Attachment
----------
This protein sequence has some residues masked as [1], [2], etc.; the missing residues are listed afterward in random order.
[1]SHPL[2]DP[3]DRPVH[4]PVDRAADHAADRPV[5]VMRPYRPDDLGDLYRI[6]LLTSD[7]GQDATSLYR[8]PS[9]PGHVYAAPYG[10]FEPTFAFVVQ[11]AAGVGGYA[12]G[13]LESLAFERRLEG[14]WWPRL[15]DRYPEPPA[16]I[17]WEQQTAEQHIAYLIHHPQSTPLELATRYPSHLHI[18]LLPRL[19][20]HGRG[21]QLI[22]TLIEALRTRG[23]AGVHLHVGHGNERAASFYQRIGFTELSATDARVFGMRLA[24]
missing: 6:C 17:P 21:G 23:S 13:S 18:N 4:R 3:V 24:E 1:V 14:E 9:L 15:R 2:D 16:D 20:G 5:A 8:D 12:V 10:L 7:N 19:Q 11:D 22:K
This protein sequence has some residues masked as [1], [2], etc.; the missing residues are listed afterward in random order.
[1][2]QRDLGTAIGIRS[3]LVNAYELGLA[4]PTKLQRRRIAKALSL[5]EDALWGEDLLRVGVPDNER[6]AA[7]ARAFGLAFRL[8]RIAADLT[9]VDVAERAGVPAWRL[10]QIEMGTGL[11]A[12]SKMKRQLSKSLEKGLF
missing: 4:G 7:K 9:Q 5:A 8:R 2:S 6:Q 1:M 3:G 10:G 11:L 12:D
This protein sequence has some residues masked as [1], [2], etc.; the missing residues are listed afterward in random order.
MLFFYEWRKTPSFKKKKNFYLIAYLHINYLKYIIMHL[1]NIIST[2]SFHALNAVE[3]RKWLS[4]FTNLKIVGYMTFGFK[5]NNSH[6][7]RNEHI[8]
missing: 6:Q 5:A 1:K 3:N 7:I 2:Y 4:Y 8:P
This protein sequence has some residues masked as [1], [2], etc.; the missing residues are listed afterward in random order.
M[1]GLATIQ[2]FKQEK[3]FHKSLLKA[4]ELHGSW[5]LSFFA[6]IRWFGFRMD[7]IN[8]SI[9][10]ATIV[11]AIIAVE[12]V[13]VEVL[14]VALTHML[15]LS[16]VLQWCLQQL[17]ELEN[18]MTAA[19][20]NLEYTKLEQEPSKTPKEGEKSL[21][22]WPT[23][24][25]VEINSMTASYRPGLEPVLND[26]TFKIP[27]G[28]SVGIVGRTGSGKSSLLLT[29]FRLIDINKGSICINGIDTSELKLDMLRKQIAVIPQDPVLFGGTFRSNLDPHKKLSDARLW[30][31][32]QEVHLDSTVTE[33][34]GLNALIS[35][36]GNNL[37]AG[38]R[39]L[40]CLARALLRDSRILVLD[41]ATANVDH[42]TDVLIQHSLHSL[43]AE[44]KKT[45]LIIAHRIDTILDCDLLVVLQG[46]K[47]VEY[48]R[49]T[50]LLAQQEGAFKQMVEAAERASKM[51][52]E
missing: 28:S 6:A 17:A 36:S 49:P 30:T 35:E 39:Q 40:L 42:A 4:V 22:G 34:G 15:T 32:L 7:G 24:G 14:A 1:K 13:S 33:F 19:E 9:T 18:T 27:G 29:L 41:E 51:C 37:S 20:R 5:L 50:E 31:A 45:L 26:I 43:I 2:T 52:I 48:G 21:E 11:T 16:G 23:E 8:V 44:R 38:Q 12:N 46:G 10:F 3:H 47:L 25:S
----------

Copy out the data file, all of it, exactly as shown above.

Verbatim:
This protein sequence has some residues masked as [1], [2], etc.; the missing residues are listed afterward in random order.
[1]SHPL[2]DP[3]DRPVH[4]PVDRAADHAADRPV[5]VMRPYRPDDLGDLYRI[6]LLTSD[7]GQDATSLYR[8]PS[9]PGHVYAAPYG[10]FEPTFAFVVQ[11]AAGVGGYA[12]G[13]LESLAFERRLEG[14]WWPRL[15]DRYPEPPA[16]I[17]WEQQTAEQHIAYLIHHPQSTPLELATRYPSHLHI[18]LLPRL[19][20]HGRG[21]QLI[22]TLIEALRTRG[23]AGVHLHVGHGNERAASFYQRIGFTELSATDARVFGMRLA[24]
missing: 6:C 17:P 21:G 23:S 13:S 18:N 4:R 3:V 24:E 1:V 14:E 9:L 15:R 2:D 16:D 20:G 5:A 8:D 12:V 10:L 7:N 19:Q 11:D 22:K
This protein sequence has some residues masked as [1], [2], etc.; the missing residues are listed afterward in random order.
[1][2]QRDLGTAIGIRS[3]LVNAYELGLA[4]PTKLQRRRIAKALSL[5]EDALWGEDLLRVGVPDNER[6]AA[7]ARAFGLAFRL[8]RIAADLT[9]VDVAERAGVPAWRL[10]QIEMGTGL[11]A[12]SKMKRQLSKSLEKGLF
missing: 4:G 7:K 9:Q 5:A 8:R 2:S 6:Q 1:M 3:G 10:G 11:L 12:D
This protein sequence has some residues masked as [1], [2], etc.; the missing residues are listed afterward in random order.
MLFFYEWRKTPSFKKKKNFYLIAYLHINYLKYIIMHL[1]NIIST[2]SFHALNAVE[3]RKWLS[4]FTNLKIVGYMTFGFK[5]NNSH[6][7]RNEHI[8]
missing: 6:Q 5:A 1:K 3:N 7:I 2:Y 4:Y 8:P
This protein sequence has some residues masked as [1], [2], etc.; the missing residues are listed afterward in random order.
M[1]GLATIQ[2]FKQEK[3]FHKSLLKA[4]ELHGSW[5]LSFFA[6]IRWFGFRMD[7]IN[8]SI[9][10]ATIV[11]AIIAVE[12]V[13]VEVL[14]VALTHML[15]LS[16]VLQWCLQQL[17]ELEN[18]MTAA[19][20]NLEYTKLEQEPSKTPKEGEKSL[21][22]WPT[23][24][25]VEINSMTASYRPGLEPVLND[26]TFKIP[27]G[28]SVGIVGRTGSGKSSLLLT[29]FRLIDINKGSICINGIDTSELKLDMLRKQIAVIPQDPVLFGGTFRSNLDPHKKLSDARLW[30][31][32]QEVHLDSTVTE[33][34]GLNALIS[35][36]GNNL[37]AG[38]R[39]L[40]CLARALLRDSRILVLD[41]ATANVDH[42]TDVLIQHSLHSL[43]AE[44]KKT[45]LIIAHRIDTILDCDLLVVLQG[46]K[47]VEY[48]R[49]T[50]LLAQQEGAFKQMVEAAERASKM[51][52]E
missing: 28:S 6:A 17:A 36:S 49:P 30:T 35:E 39:Q 40:L 42:A 4:V 22:G 34:G 15:T 32:L 7:G 24:G 14:A 1:K 13:S 33:F 19:E 9:T 18:T 27:G 29:L 41:E 51:C 37:S 20:R 5:L 50:E 31:A 45:L 26:I 43:I 2:T 52:I 48:G 21:E 11:T 16:G 23:E 8:V 44:R 38:Q 12:N 46:G 10:F 3:H 47:L 25:S